2. With $2.9 billion in debt covenants and inter-company loans due in 2016 Vedanta is turning to increasingly controversial and irregular methods to bleed cash from its few profitable subsidiaries. Having already asset stripped the Zambian Konkola Copper Mines, being prevented by an employees union from getting access to Hindustan Zinc Ltd’s $4.6 billion cash reserves, and by shareholder action from getting hold of Cairn India’s cash, Vedanta are now paying themselves ridiculous 1200% dividends in a desperate attempt to grab the cash and keep the lenders happy.

    Vedanta Ltd was India’s second most indebted company in June 2015 with $12 billion of debt. Parent company Vedanta Resources has a net debt of $8.6 billion (Jan 2016) and inter company loans of $1.8 billion. The Wall Street…

  3. The government really needs to wake up over KCM, the president needs to show his authority over the MINE unless he is compromised,if not he needs to put his Foot down, i remember him crying in public at Satas Funeral, he cried on the microphone and shed tears in public, we all thought he was the chosen one, but his dealings have been shady and less desirable , Chagwa needs to show some authority over these mines, he does not appear like some one who is feared, by the so called investors.i know LEvy mwanawasa started this mess. but Edgar needs to clean it up. he live up to his campaign promises, the same ZEAL he has shown on the post should be the same one they should show on KCM.


  5. The investors who started their own mines are doing better than those who bought existing mines. Can someone explain why?

    • Look at it this simple way…

      If you bought a brand new vehicle the operating costs would be lower than if you bought a used vehicle!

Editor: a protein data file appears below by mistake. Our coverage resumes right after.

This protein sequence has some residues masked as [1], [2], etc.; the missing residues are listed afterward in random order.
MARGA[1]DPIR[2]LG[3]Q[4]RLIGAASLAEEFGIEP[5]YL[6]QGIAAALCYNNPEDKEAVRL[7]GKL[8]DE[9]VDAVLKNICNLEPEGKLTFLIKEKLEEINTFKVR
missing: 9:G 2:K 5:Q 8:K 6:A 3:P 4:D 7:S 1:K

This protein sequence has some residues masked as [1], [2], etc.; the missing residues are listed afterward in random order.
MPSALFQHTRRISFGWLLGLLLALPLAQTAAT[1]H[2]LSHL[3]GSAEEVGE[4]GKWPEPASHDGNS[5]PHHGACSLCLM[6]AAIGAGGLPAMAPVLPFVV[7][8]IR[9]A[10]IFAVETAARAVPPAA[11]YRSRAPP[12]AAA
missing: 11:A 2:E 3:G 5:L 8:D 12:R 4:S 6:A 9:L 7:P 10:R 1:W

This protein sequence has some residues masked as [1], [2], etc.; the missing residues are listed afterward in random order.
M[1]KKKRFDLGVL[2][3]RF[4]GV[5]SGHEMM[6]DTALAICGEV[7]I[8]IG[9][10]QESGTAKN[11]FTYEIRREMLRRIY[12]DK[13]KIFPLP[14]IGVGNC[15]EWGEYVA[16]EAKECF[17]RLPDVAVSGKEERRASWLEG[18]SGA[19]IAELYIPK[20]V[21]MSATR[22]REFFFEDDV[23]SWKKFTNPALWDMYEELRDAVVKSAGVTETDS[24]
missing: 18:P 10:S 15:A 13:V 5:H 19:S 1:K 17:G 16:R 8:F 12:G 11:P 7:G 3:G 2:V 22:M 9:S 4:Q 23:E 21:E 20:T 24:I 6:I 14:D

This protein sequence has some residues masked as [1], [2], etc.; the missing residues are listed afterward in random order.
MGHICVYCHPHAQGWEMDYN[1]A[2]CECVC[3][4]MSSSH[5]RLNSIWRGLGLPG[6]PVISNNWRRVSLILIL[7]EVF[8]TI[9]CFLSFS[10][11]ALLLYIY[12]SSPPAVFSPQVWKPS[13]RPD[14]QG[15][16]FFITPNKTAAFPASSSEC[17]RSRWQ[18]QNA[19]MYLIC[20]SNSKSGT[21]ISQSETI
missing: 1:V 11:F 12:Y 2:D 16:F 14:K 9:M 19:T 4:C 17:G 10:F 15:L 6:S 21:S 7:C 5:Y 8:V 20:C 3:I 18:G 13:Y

• @Mayo Mpapa on the contrary the opposite applies with the mines. Examples opening a new mine requires $billions in studies, equipment etc while most of old mines like Nchanga and Mopani were bought at not more than $25m and these mines were already in production. For a new mine you have to wait for some years before you start production.

    • @Ndanje Khakis, are you asking a question whose answer you already know?!

      Green fields (new mines) are easier to manage than ‘used’ mines because you are just going step-by-step as laid out in the feasibility study and, as such, cost profiles are easier to manage. The other upside with new mines is that all such activities as feasibility studies, construction phase of the mine, etc are tax deductable and, depending on a country, substantial amount of tax holidays are granted by governments of host countries.

      But, for ‘used’ mines, you are in production from the get-go and are eligible to pay various types of taxes. Worst still, like a used vehicle, you don’t know the size of operational problems left by the previous owners, which could substantially eat into your profit margin…

    • @Mayo, One investor bought a mine that had over 200,000 drilled tonnes, over 200,000 active tonnes and a substantial amount of concentrates. He was given five years tax holiday and within a month he recovered the purchase money. Apart from a due diligence study all information is readily available while the new will need to purchase the drill information from the ZCCM HI in addition to his own extra drilling. The problem with the guy that bought an operating mine is that he doesn’t pay attention to maintenance all he’s interested is to maximize on profits and sooner or later machinery tear and catches him.

  6. Isn’t ZRA’s continued non-payment of VAT refunds making it hard for the likes of KCM to service their debt obligations with suppliers?